Some key states may drop out of the federal funding program to improve juvenile justice because of a change in the law on housing juvenile inmates with adults, reports Youth Today. The Justice Department’s interpretation of a little-noticed 2002 federal law is that juveniles who are tried as adults must be separated from other teens in custody within six months of reaching their age of majority, usually 18 but 16 or 17 in 14 states.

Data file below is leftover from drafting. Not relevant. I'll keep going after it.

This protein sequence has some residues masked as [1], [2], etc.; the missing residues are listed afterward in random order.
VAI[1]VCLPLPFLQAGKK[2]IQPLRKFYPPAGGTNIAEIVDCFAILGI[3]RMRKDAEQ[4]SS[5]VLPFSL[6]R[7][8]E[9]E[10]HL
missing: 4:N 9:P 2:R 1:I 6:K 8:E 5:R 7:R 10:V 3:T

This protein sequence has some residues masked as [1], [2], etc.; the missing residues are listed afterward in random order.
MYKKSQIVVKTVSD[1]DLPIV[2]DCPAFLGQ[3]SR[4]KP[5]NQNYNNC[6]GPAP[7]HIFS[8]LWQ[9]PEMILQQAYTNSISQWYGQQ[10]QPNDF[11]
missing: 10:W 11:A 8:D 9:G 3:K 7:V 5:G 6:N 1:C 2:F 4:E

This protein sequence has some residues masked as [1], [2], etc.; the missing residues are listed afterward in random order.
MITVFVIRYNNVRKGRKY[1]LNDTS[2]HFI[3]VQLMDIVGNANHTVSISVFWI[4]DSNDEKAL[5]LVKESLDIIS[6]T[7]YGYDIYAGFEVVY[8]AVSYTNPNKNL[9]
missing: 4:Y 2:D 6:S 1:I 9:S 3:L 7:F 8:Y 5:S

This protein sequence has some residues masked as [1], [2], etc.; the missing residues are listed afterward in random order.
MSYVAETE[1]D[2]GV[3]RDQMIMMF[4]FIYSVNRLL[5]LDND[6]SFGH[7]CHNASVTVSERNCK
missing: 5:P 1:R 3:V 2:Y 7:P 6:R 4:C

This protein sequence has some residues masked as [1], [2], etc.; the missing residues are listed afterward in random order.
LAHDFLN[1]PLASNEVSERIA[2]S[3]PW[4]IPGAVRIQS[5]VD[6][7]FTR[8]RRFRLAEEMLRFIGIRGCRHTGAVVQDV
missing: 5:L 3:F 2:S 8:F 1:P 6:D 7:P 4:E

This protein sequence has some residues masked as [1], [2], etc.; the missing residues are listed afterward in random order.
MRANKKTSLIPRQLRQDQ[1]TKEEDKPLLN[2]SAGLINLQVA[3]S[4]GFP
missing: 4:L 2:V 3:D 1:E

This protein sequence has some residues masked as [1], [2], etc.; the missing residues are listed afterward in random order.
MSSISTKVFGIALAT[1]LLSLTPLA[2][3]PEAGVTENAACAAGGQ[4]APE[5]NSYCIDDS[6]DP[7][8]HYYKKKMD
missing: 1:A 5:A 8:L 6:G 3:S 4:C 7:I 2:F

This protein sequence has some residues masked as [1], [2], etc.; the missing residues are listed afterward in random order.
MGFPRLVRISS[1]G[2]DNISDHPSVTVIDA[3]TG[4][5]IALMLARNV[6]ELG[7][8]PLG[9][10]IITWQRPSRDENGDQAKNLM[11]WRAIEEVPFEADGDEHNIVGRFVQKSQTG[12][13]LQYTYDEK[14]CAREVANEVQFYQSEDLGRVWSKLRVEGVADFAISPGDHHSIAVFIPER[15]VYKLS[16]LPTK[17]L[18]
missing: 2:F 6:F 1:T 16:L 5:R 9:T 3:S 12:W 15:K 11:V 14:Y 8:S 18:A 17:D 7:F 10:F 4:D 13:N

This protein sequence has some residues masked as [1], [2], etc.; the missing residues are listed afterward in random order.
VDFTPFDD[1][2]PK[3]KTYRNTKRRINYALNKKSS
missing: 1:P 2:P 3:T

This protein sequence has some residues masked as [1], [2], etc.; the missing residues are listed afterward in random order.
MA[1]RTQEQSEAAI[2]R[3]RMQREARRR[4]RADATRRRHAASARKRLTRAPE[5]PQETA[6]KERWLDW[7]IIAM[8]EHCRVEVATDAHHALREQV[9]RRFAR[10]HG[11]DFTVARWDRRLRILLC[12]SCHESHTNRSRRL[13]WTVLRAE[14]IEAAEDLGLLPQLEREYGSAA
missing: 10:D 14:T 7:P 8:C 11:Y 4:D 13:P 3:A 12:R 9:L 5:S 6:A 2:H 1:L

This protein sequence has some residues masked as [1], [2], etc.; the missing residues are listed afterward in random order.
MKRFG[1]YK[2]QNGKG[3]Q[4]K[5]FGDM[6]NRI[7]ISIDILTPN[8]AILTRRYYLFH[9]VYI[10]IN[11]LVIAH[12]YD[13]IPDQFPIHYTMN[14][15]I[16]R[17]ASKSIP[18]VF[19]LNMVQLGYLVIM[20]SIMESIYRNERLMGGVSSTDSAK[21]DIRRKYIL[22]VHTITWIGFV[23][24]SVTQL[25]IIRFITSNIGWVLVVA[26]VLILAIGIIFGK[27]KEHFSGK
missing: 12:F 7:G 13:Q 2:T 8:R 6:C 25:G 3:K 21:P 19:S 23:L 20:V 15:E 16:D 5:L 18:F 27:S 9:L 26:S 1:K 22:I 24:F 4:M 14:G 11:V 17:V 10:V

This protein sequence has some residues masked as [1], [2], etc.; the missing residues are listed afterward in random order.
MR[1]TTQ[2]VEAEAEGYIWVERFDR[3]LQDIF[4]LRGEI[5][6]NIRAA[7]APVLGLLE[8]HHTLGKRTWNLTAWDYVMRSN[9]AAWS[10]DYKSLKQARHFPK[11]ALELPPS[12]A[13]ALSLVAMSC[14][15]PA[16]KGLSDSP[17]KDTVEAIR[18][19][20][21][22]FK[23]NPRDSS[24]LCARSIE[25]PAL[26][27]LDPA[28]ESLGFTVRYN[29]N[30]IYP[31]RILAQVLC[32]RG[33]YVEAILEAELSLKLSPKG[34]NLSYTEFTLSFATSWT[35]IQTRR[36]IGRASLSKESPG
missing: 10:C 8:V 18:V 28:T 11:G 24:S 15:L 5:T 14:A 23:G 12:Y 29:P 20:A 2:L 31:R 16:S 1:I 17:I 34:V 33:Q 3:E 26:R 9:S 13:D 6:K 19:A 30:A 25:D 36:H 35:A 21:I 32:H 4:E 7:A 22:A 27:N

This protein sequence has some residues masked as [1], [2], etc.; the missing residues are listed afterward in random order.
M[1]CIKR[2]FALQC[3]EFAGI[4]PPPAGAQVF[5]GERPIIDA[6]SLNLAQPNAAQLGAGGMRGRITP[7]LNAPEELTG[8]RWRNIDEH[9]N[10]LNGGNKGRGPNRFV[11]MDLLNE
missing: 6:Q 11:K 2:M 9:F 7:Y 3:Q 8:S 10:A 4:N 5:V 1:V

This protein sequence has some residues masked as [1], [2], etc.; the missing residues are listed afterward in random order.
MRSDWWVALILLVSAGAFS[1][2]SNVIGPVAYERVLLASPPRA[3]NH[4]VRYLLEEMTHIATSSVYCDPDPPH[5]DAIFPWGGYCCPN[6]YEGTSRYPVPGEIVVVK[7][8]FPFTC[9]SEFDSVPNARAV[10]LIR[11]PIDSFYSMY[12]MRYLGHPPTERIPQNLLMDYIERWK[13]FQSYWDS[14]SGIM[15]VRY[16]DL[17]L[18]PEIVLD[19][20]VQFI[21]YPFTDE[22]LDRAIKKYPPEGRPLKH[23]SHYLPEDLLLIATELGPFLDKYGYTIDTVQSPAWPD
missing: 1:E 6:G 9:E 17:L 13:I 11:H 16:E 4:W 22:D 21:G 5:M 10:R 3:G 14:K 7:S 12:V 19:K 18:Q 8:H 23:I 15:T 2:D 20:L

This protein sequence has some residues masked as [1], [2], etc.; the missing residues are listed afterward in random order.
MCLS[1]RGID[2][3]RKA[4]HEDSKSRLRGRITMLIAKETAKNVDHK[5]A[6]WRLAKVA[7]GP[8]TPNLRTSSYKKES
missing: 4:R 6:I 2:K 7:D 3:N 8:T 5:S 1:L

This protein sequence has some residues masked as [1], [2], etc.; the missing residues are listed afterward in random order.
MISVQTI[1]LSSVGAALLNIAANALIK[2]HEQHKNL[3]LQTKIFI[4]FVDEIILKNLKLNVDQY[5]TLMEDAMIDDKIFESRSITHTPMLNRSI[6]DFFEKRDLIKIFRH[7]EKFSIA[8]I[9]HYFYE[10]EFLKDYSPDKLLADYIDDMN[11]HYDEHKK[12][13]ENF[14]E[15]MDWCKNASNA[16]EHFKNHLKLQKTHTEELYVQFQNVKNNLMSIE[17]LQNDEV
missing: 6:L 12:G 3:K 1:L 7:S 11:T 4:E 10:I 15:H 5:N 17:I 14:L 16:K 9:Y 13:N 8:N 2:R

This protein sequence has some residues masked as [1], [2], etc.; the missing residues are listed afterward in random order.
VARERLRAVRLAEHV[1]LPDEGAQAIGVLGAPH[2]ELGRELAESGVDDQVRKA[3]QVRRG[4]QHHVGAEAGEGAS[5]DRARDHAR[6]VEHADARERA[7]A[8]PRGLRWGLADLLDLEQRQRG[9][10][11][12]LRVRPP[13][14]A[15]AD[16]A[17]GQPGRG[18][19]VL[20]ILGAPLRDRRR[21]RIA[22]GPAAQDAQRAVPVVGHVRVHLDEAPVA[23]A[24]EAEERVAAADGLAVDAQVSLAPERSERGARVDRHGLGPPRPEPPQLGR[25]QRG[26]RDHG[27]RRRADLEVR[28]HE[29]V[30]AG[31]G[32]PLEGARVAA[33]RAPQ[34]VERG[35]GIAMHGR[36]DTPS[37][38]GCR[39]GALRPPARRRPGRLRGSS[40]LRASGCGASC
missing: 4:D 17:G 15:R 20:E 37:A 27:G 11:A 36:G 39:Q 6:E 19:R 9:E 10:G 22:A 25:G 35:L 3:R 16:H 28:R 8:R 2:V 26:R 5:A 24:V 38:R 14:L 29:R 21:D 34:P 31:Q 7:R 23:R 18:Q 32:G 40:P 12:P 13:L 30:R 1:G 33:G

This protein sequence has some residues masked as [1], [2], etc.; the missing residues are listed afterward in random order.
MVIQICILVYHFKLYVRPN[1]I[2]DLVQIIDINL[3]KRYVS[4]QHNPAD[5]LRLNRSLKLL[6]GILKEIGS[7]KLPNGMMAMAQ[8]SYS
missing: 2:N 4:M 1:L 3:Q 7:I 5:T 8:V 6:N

Oregon, for example, retains youths who committed crimes as juveniles in its juvenile justice system even if they were tried as adults. Oregon’s share of federal juvenile justice aid is down to $665,000 annually. That isn’t enough to warrant changing state policy to obtain funds from Washington, says an official. Missouri may drop federal funding for the same reason. Division of Youth Services director Tim Decker says, “it’s not about the money, it’s about the young people” he would have to transfer to adult prisons.